Reduced mortality

Back in 2013 the data of 1416 patients included in the years 2010 and 2011 in the Spanish TAVI registry were published.19In this analysis the rate of successful implantation was 94% and the in-hospital mortality rate 8%. In this study the overall mortality rate was 4.7%. A remarkable aspect of the Spanish registry time analysis is that it shows a clear mortality reduction over the second period studied (cohort B) regardless of the patients’ baseline characteristics. These results are consistent with the French registry time analysis that showed reduced in-hospital and 30-day mortality in the patients included in the 2013-2015 period.15On the contrary, in the English registry time analysis16from 2007 through 2012, no differences were found in the patients’ baseline characteristics or surgical risk studied through those years. However, there was a higher percentage of patients with ventricular dysfunction. In this registry, mortality reduction and shorter hospital stays were only seen over the first 2 years of follow-up in the patients treated back in 2012. The authors explain these results by the greater experience gained in the better selection of patients who may benefit the most from TAVI, something that may have also affected the results of this study.

In this registry, as it occurred in the French one, there was a higher rate of tamponade over the last period studied. However, the conversion rate to surgery was lower, suggestive that the consolidation of the procedure and the early diagnosis of complications may have influenced the results.

A remarkable aspect is the higher overall rate of hemorrhages and renal dysfunction seen in cohort B. These results should be interpreted with caution because there are no data on the severity and cause for these events. However, given the reduced mortality seen in this period, it can be concluded that there is no significant increase of major hemorrhages, although this is just speculation due to the lack of data on this regard.

Limitations

The main limitation of this study is that it is a registry whose data have not been audited externally. Also, it is a voluntary registry that does not include all Spanish centers with TAVI-capabilities. Certain variables appear in 50% of the patients, which is something exceptional if we consider that most variables are present in 90% of the cases. The degree and causes for vascular complications (hemorrhage and renal failure) are not available and data should be interpreted with caution. On the other hand, the change in the adjudication of events derived from the different definition used over the first and second periods (Valve Academic Research Consortium and Valve Academic Research Consortium II, respectively) may vary in some patients although this would be an exception.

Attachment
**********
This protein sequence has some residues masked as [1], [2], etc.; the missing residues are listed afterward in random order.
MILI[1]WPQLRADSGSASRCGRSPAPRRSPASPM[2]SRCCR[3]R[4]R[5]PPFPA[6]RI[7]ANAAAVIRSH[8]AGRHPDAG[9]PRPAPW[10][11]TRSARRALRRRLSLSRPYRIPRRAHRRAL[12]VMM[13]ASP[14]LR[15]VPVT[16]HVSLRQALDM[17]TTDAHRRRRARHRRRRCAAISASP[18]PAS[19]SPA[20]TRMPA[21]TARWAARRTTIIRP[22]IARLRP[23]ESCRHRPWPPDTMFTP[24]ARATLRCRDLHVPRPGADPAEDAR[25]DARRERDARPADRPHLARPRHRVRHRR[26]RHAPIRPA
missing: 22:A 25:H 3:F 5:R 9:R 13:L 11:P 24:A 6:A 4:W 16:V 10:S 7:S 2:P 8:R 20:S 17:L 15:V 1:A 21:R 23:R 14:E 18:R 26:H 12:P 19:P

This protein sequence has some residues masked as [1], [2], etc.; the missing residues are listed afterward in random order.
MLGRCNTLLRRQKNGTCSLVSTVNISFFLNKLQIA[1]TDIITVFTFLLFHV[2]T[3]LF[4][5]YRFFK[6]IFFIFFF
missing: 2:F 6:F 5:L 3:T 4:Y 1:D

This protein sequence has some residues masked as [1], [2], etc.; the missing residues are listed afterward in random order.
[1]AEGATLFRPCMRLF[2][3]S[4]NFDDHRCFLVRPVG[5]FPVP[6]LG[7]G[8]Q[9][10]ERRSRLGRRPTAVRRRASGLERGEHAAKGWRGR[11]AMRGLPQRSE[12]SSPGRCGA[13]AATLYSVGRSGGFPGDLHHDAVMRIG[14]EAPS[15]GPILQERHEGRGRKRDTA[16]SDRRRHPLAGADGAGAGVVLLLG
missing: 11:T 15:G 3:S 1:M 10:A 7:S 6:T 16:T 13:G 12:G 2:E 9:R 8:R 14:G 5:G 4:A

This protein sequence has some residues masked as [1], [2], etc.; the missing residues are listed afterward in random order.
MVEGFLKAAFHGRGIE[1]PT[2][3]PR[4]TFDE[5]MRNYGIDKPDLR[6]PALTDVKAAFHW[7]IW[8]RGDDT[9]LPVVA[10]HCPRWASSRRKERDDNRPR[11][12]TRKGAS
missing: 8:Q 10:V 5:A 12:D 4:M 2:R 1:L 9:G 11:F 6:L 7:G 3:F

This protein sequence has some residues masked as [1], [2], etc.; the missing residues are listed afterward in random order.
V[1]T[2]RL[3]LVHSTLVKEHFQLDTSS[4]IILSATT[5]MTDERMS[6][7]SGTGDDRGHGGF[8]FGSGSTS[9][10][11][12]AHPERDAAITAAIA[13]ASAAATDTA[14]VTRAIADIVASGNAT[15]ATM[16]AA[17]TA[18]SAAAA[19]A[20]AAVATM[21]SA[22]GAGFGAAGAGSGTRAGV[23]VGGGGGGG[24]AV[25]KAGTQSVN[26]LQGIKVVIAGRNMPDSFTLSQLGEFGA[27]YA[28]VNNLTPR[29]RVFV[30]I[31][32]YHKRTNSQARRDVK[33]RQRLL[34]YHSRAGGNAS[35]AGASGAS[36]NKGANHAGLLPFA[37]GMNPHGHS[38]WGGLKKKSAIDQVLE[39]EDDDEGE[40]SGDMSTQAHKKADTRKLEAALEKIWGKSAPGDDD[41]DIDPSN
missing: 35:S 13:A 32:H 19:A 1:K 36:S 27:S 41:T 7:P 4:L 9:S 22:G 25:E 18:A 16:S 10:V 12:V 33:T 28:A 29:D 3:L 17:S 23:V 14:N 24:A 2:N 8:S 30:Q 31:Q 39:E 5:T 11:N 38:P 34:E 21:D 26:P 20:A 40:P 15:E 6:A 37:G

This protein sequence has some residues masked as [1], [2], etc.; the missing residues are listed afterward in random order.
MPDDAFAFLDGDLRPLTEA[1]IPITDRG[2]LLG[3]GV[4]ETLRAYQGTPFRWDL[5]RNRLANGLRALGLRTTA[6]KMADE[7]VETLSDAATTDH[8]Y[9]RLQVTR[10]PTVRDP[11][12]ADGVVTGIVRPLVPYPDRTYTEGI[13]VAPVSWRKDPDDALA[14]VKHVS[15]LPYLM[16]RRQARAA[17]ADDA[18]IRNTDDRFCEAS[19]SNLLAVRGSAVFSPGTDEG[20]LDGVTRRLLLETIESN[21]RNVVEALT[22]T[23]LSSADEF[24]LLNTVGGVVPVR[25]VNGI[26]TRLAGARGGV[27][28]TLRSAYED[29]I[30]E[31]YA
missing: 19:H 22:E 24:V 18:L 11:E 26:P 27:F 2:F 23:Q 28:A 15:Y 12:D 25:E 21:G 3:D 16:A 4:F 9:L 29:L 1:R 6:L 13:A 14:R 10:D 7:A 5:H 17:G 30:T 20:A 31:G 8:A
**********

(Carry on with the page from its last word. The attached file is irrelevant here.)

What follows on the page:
CONCLUSIONS

This study shows the better risk profile and more successful implantation rate of patients treated over the last few years. This has reduced in-hospital and 30-day all-cause mortality.

ACKNOWLEDGEMENTS

The authors wish to thank Dr. María José Pérez-Vizcayno for her contribution during the entire process of database review and statistical analysis. The authors also wish to thank all the people and participant centers involved in the national Spanish TAVI registry.

FUNDING

The Section of Hemodynamics and Interventional Cardiology of the Spanish Society of Cardiology sponsors the maintenance and exploitation of the database.

CONFLICTS OF INTEREST

R. Trillo-Nouche is a proctor of TAVI valves for Medtronic and Boston Scientific. M. Pan has participated and received funds for the lectures given on behalf of Abbott, Terumo Medical Corporation, and Philips Volcano. R. Moreno is an associate editor of REC: Interventional Cardiology; the editorial protocol of the journal was observed to guarantee an impartial manuscript handling. R. Moreno has participated and received funds for lectures, counsel, and congress attendance on behalf of Edwards Lifesciences, and is a proctor of the Lotus and ACURATE neo valves (both from Boston Scientific). Also, R. Moreno has participated and received funds for the lectures, counsel, and congress attendance on behalf of Boston Scientific, and is a proctor of the Allegra valve from New Vascular Therapy. I. Amat-Santos is a proctor of Boston Scientific. R. Romaguera has participated and received funds from Medtronic and Palex Medical. A. Pérez de Prado has participated and received funds for counseling provided to Boston Scientifice iVascular, and for the lectures given on behalf of Abbott, B Braun Surgical, Terumo Medical Corporation, and Philips Volcano. L. Nombela-Franco is a proctor for Abbott and has participated and received funds for lectures given on behalf of Edwards Lifesciences. F. Alfonso is an associate editor of REC: Interventional Cardiology. The journal’s editorial procedure to ensure impartial handling of the manuscript has been followed. J.M. de la Torre Hernández is the editor-in-chief of REC: Interventional Cardiology. The journal’s editorial procedure to ensure impartial handling of the manuscript has been followed. The remaining authors declared no conflicts of interest whatsoever.

WHAT IS KNOWN ABOUT THE TOPIC?